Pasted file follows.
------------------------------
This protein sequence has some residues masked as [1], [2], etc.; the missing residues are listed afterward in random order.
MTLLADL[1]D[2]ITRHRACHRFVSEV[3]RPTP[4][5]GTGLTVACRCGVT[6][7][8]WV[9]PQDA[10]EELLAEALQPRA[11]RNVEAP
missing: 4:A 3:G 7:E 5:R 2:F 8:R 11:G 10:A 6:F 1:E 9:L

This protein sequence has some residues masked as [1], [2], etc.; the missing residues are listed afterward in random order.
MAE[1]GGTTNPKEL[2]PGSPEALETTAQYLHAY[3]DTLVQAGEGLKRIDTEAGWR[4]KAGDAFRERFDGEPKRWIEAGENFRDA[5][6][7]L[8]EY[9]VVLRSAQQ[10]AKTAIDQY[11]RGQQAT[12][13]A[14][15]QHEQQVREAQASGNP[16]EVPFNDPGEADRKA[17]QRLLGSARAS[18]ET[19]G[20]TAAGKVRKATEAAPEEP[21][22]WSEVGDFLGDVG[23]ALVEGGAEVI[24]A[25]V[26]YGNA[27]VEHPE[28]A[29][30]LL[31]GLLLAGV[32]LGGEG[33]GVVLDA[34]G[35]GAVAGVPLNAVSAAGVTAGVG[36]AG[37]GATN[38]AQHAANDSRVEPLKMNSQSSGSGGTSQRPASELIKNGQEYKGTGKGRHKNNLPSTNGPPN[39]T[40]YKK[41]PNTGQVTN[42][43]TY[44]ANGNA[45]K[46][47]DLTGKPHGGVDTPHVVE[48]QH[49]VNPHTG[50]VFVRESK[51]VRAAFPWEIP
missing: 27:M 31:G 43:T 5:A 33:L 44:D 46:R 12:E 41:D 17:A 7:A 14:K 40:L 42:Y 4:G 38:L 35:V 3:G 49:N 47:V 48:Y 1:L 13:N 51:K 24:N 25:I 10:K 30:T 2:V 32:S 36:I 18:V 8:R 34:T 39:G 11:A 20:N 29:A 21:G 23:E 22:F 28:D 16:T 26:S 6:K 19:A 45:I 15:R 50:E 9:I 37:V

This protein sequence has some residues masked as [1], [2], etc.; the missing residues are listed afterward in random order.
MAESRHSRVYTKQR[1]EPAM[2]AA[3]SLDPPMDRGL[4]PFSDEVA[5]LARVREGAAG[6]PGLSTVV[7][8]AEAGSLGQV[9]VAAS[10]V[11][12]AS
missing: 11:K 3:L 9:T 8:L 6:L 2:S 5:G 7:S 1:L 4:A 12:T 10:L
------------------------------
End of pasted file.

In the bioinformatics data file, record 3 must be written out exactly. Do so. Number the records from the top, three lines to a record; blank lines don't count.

This protein sequence has some residues masked as [1], [2], etc.; the missing residues are listed afterward in random order.
MAESRHSRVYTKQR[1]EPAM[2]AA[3]SLDPPMDRGL[4]PFSDEVA[5]LARVREGAAG[6]PGLSTVV[7][8]AEAGSLGQV[9]VAAS[10]V[11][12]AS
missing: 11:K 3:L 9:T 8:L 6:L 2:S 5:G 7:S 1:L 4:A 12:T 10:L